3. Dictionary definition of convert from The American Heritage® Dictionary of the English Language, Fourth Edition. Copyright © 2004, 2000 by Houghton Mifflin Company.
4. See examples in Ruach Qadim, by Andrew Gabriel Roth; p. 51-65, 131-150 & 296.
5. The Hebrew and Aramaic word for "learner" or “pupal” is also the name of the Hebrew ancient Rabbinic writings of Talmud . Interestingly it is the same as the Arabic talib. We have all heard of the radical Taliban, which also means student or learner in Arabic.
6. See Matthew 13:52 & 28:19. George Lamsa translates the Aramaic root lmd to “convert” in both verses.
7. See Acts 15:3 where punaya is translated by Dr George Lamsa as “converted.” but “turning” seems more accurate. Also see other uses of punaya (it-pisen) Matthew 13:15, Mark 4:12, Luke 22:32, John 12:40 & James 5:19.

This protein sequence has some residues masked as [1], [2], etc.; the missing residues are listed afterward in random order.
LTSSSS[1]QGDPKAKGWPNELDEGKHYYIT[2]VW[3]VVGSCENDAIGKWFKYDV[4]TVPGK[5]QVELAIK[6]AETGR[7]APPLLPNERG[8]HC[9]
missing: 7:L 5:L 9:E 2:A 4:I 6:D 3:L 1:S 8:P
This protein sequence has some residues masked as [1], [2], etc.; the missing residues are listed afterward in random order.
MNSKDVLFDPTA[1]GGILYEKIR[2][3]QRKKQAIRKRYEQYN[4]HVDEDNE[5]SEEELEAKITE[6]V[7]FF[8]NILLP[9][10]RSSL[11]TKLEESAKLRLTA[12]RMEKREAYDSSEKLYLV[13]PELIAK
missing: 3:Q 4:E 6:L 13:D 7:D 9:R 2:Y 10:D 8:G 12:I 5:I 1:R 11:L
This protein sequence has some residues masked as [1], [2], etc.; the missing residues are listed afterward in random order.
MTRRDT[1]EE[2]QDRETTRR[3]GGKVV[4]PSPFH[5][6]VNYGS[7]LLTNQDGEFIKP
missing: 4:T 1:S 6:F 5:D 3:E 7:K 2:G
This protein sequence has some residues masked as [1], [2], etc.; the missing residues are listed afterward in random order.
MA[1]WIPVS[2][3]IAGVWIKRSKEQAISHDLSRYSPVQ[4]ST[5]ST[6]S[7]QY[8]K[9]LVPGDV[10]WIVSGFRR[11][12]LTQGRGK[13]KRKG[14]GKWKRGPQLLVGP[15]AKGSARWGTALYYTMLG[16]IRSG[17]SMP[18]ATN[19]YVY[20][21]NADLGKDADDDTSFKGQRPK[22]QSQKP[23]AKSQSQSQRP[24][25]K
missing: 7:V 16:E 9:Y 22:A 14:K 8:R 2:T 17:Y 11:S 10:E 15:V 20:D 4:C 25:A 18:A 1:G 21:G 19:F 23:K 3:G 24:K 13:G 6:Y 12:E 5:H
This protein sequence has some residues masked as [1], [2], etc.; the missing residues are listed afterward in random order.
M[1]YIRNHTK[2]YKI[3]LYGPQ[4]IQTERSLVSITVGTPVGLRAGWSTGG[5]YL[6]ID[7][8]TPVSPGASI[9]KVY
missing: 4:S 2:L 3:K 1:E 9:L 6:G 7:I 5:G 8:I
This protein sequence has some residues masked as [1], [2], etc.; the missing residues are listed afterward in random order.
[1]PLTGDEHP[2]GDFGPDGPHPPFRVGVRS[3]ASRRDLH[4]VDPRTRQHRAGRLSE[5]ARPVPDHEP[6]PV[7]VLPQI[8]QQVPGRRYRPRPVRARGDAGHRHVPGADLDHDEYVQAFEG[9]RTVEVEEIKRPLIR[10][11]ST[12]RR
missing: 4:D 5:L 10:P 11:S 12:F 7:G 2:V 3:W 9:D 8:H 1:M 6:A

8. Newton, Adam Zachary "Versions of Ethics; Or, The SARL of Criticism: Sonority, Arrogation, Letting-Be "American Literary History - Volume 13, Number 3, Fall 2001, pp. 603-637
9. In Hebrew “convert” means shuwb ‘to turn back, or ‘return to a starting point’; shabuw el means ‘turn back to God’ Strong’s Exhaustive Concordance word #’s 7725 and 7619 respectively.
10. See Luke 12:49 & 51 also Matthew 10:34
11. The people of the time would rarely ‘salute’ someone of another tribe or religion, preferring to look straight ahead as they passed by.
12. Lexicon to the Syriac New Testament; Jennings p. 213 & 225.
13. Semitic language scholar Neil Douglas-Klotz, internationally known scholar; reinforces the Aramaic meaning of Shalem as “surrender” in his book: The Hidden Gospel: Decoding the Spiritual Message of the Aramaic Jesus. p. 168-169 & 196.